Dig the holes and place the plants in at the same depth as the soil in the pots. Once in the ground, give the plants a light trim using a line level to keep it straight. It’s much better to undertake regular light trims to thicken the base and foliage of the shrubs than to wait until the hedge gets to the height required and then trying to get it into shape.
If the plants are in an open position, they should be staked to prevent them from being blown over or growing on an angle. Tie the plants to the stake at several places using a material that stretches but remove them once the plants are strong and able to stand up on their own. Mulch the bed to help keep the soil temperature even, to suppress weeds and to help the soil retain water. Apply a slow release fertiliser to the soil surface.
When hedges are in active growth, pruning every four weeks will give the best results. This will keep the foliage on the hedge compact and tight and there won’t be a chance for the hedge to get out of hand or unruly. When left to grow too long, the risk of uneven growth and holes in the hedge increases so regular but light trims are not only best but actually much less work.
When shaping a hedge, it is important that the finished product has a slight wedge shape with the top foliage a little narrower than the base. This allows all the branches access to the light and will result in a healthier hedge with foliage all the way to the ground level. Always prune the sides first and the top of the hedge last.
It’s probably not necessary to rig up a string line for a quick trim but for a full renovation prune, this will be essential to keep the hedge straight on all sides. Simply set up a stake at each end of the hedge and tie the string tightly at the desired level. These can be used lengthwise and widthwise as needed. Renovation or hard pruning may need to be done from time to time but should only be done in winter and remember that not all plants will respond well to a heavy prune. Many, such as lavender and rosemary, will resent being cut back to the wood so research the plant first or undertake the renovation with several, not so drastic prunes several weeks apart.
Every few minutes, take time to stop, step back and assess the hedge. This will make sure that the final result is exactly what you are after and that the lines are straight.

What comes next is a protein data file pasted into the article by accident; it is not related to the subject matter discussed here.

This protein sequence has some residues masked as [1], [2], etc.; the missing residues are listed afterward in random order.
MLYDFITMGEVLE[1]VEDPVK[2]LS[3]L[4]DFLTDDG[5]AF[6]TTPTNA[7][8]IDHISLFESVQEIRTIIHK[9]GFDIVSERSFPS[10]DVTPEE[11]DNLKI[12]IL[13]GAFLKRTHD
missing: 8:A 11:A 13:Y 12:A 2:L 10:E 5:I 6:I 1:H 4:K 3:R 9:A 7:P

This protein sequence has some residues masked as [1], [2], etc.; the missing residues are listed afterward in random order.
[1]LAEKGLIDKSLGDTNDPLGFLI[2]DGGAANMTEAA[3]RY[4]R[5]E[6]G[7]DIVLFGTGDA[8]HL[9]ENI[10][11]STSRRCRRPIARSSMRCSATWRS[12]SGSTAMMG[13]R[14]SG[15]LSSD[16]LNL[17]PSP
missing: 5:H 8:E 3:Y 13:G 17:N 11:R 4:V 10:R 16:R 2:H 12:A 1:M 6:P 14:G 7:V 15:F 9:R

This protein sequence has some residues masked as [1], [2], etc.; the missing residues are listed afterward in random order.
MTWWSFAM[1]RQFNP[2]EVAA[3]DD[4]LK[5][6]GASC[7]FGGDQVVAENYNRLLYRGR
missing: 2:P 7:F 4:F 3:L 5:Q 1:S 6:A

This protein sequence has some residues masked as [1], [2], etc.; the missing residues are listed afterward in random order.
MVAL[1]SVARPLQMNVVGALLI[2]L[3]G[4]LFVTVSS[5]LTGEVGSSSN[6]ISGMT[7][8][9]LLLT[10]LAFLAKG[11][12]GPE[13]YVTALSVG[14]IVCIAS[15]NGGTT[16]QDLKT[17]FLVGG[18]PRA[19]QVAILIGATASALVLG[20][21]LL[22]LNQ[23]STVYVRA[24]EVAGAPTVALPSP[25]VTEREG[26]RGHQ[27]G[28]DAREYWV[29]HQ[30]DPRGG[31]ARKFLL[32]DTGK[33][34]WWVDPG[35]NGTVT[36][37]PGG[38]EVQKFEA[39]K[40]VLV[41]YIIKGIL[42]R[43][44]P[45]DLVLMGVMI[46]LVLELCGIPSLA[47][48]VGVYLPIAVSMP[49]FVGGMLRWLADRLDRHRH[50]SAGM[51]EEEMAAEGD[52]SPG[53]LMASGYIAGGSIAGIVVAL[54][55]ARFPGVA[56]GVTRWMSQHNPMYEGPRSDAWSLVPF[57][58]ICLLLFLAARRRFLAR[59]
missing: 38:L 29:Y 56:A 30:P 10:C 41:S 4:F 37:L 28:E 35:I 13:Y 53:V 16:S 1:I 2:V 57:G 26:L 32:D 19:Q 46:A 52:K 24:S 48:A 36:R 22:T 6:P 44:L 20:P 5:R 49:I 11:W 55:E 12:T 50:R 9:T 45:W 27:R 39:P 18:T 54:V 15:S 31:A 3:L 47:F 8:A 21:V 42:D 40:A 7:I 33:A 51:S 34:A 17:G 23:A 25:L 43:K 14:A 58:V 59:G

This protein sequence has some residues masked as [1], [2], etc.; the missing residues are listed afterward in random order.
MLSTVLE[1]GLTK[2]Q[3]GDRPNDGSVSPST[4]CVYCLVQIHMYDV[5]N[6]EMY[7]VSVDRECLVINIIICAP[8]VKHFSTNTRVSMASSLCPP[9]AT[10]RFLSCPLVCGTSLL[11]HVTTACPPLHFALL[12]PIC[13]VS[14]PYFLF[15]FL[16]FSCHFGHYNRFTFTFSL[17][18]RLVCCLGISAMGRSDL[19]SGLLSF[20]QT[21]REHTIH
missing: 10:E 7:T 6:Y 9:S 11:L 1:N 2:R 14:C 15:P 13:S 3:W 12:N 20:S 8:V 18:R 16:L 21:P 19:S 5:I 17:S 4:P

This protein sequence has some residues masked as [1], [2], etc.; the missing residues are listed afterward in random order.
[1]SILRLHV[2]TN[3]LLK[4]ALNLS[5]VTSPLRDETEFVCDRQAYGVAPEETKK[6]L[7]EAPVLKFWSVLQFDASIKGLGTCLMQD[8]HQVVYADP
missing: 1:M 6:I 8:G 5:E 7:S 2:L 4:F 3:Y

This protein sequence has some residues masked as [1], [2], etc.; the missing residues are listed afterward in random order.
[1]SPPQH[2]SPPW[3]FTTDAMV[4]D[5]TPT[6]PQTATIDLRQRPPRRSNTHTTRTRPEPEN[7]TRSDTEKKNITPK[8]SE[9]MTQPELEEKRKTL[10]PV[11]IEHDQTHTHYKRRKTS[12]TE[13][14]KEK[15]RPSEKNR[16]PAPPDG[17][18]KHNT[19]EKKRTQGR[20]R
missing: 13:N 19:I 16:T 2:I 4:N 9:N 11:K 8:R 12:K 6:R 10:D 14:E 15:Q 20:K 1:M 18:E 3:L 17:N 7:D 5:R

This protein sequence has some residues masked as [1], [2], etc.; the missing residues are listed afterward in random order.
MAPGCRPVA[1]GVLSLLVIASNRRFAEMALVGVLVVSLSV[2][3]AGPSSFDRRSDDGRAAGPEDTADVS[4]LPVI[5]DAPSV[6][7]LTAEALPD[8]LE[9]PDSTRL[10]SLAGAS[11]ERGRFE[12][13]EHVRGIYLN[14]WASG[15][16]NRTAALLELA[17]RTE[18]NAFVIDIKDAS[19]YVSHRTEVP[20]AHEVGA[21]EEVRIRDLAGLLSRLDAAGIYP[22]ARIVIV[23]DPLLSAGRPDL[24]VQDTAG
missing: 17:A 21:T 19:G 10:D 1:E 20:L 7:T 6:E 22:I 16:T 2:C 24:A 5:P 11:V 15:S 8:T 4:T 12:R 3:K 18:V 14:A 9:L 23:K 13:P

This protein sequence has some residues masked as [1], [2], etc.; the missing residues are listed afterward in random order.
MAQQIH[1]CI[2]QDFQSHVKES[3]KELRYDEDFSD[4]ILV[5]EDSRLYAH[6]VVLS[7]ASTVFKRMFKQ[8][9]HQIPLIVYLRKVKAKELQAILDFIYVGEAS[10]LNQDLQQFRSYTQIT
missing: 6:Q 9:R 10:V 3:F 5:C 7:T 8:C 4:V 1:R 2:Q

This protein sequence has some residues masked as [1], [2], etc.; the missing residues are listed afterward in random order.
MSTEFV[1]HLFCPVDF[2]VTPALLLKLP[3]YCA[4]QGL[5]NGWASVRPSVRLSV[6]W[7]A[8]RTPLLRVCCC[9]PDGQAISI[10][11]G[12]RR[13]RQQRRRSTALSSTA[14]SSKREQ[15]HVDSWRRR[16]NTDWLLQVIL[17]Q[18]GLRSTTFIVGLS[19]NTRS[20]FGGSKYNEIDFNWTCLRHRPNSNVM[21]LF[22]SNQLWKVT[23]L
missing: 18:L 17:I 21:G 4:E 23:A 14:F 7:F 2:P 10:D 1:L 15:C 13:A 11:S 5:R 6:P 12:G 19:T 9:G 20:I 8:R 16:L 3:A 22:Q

For large hedges, consider investing in electric or petrol hedging shears. These make quick work of a hedge and often make creating a straight line a little easier. Bigger is not necessarily better with power shears though. Choose one that suits your build, hands and strength as you will need to hold it at different heights; a large hedger will soon become heavy and potentially dangerous. It is far better to choose a smaller, more lightweight one that might mean more passes over the foliage but offer more control and comfort.
WATERING & FERTILISING
Regular deep watering in spring and summer conditions is required for hedges and this must be delivered evenly across the length for even growth. A drip watering line is the most convenient and accurate way of doing this and means that the water is delivered to the roots where it is needed most.
Once a hedge is established, a regular application of a slow release fertiliser will ensure strong healthy growth at a consistent rate. Don’t overfeed hedges though as this will result in a flush of growth meaning more pruning and work.
Power hedging shears are quite safe if used correctly and if the correct safety procedures are followed. They all have automatic cut-off switches and most have a guard on the handle to protect hands. Wear safety glasses and snug fitting gloves. Avoid loose clothes but always wear work boots to protect the feet. If using electric shears, keep the cord safely behind by working forwards, away from the cable. Before storing, use a wire brush to remove leaves and dirt from the blades and spray them with a lubricant.
Regular hand shears will do a great job on small hedges and topiary and probably make the job a little more relaxing. Keep them clean and sharp as this will make the job much quicker. Disinfect blades before starting by spraying with a mild bleach/water solution and then a spray lubricant ahead of storing them away. This will make the next hedging experience far easier and more enjoyable.